• Mitchell Bösecke

Java Proxies: From Dog to TransactionalDog

Updated: Dec 28, 2020

I didn't want to learn Java proxies but all of my software development tools were using proxies and it became impossible to use those tools without a thorough understanding of the underlying tech. These third-party libraries were truly leaving me in a dark haze of confusion and despair. Hold my hand and let's build a Frankenstein dog together.



What is a proxy?


Proxy is a design pattern where you substitute a real object with a look-alike object that mimics the real object. This fake look-alike accepts all your requests, does some extra work, and then passes the request to the real object. If it does its job well, you don't even know you're interacting with a proxy.


Java implemented a class called java.lang.reflect.Proxy that does exactly this.


Why would I make a proxy? I've been programming professionally for 10 years and I've never actually made a proxy. So I guess the answer is never. Third-party libraries use them to make your life "easier" but it ends up causing a lot of confusion so just make sure you learn them (leaky abstraction much?). We'll discuss some concrete use-cases at the end.


Example


In school, all examples are an Animal interface with Dog/Cat implementations and I absolutely hate that because it doesn't reflect anything meaningful in our jobs. Then again, neither do proxies, so let's double-down:



interface Animal {
    void makeNoise();
}

class Dog implements Animal {
    public void makeNoise(){
        System.out.print("woof!");
    }
}

Let's test this trivial nonsense:


Animal dog = new Dog();
dog.makeNoise(); // prints "woof!" like a good boy

Now let's create a proxy object around our Dog for no apparent reason. This proxy will intercept every method invocation and print "INTERCEPTED" before the actual method invocation. First, Java requires us to make this weird "InvocationHandler" class to handle this logic:



class AnimalHandler implements InvocationHandler {
    
    private final Animal originalAnimal;

    public AnimalHandler(Animal originalAnimal) {
        this.originalAnimal = originalAnimal;
    }

    public Object invoke(Object proxy, Method method, Object[] args) throws Exception {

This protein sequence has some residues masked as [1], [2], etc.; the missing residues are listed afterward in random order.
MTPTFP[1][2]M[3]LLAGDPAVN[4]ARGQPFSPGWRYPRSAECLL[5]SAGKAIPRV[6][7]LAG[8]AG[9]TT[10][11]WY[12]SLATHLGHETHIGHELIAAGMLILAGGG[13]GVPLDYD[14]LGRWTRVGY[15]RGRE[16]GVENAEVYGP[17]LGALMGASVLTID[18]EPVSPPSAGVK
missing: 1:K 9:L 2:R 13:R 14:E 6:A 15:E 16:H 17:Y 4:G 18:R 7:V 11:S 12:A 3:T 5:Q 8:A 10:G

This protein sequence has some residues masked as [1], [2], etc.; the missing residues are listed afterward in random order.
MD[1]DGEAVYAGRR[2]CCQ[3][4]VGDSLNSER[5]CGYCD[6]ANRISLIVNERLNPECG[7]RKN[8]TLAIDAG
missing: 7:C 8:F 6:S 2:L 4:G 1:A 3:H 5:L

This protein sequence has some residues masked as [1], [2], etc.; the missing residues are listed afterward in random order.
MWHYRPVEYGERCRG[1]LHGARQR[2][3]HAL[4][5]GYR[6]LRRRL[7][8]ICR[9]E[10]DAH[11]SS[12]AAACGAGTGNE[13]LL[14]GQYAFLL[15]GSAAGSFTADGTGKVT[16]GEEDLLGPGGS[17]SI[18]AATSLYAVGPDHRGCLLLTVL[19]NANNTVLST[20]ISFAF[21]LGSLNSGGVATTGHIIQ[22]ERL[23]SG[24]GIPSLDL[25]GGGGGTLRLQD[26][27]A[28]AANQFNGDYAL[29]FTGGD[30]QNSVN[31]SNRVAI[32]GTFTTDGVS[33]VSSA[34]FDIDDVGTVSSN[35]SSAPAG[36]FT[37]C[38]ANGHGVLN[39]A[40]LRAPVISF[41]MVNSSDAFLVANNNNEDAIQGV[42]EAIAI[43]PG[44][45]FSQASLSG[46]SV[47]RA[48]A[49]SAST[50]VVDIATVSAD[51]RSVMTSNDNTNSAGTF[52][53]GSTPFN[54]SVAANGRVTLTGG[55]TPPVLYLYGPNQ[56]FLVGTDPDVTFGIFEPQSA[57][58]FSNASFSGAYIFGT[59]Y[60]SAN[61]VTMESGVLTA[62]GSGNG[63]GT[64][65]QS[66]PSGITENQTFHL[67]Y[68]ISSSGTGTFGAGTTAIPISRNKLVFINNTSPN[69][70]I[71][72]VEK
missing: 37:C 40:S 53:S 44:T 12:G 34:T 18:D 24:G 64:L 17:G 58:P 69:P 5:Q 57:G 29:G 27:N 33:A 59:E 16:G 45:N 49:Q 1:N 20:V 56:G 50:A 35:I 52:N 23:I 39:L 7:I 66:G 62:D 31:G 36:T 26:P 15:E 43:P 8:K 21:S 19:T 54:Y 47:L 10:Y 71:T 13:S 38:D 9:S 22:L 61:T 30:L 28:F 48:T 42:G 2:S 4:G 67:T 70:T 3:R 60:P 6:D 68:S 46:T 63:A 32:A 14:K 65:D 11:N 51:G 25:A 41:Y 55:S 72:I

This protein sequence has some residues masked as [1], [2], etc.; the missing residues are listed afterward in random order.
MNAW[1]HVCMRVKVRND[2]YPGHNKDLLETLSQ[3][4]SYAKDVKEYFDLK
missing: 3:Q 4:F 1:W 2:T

System.out.print("INTERCEPTED ");
        method.invoke(originalAnimal, args); // invoke original method
        return null;
    }
}


Then we can build our actual Frankenstein proxy dog:



// Build a proxy with our AnimalHandler logic
Animal proxyDog = (Animal)       
    Proxy.newProxyInstance(Animal.class.getClassLoader(), new Class[]{Animal.class}, new AnimalHandler(dog));

proxyDog.makeNoise(); // "INTERCEPTED woof!" like a weird boy


We've done it. We've "wrapped" our actual dog implementation into a proxy. Every time we invoke a method on the proxy dog, our AnimalHandler intercepts it where it will perform it's own logic before it delegates the request to the underlying actual dog.


Let's take a closer look at that "proxyDog" variable. What type of variable is that? Its type is originally initialized as an Animal but is it also truly an instance of Dog?


System.out.println(dog.getClass()); // com.mitchellbosecke.Dog
System.out.println(proxyDog.getClass()); // com.sun.proxy.$Proxy0

System.out.println(dog instanceof Animal); // true
System.out.println(proxyDog instanceof Animal); // true

System.out.println(dog instanceof Dog); // true
System.out.println(proxyDog instanceof Dog); // false! hol up

Let me explain what happened here. At runtime, it constructed a brand new, never before existing class called "$Proxy0" which is a child of Animal and mimics Dog but isn't actually a dog. Even though the proxy isn't a real dog, it has an internal dog variable that it delegates all requests to (after performing its own custom logic). Here are a couple of helpful diagrams:



An interesting take-away is that you must have a common interface that the proxy can share with the original object; in this case, it's the Animal interface. Without that interface, none of this would work.


Example Use Cases


Spring Data JPA: anytime you use the @Transactional annotation on top of a component that is @Autowired somewhere else; spring will secretly inject a proxy of the original object. This proxy intercepts requests and starts a new database transaction.


Spring Security: anytime you use the @PreAuthorize annotation on your service-tier which is @Autowired elsewhere; spring will secretly inject a proxy of the original object. This proxy intercepts requests and checks security before invoking the actual method on the original object.


Hibernate: When you retrieve an object from the database, Hibernate secretly gives you a proxy of the original object. This is used to implement lazy-loading where it will fetch more data from the database if you invoke some of the getter methods on the proxy.


Conclusion


You will probably never build proxies yourself but it's important to understand that a lot of these common libraries secretly use them and trick you into thinking you're working with the original objects. This is how they perform their magic.



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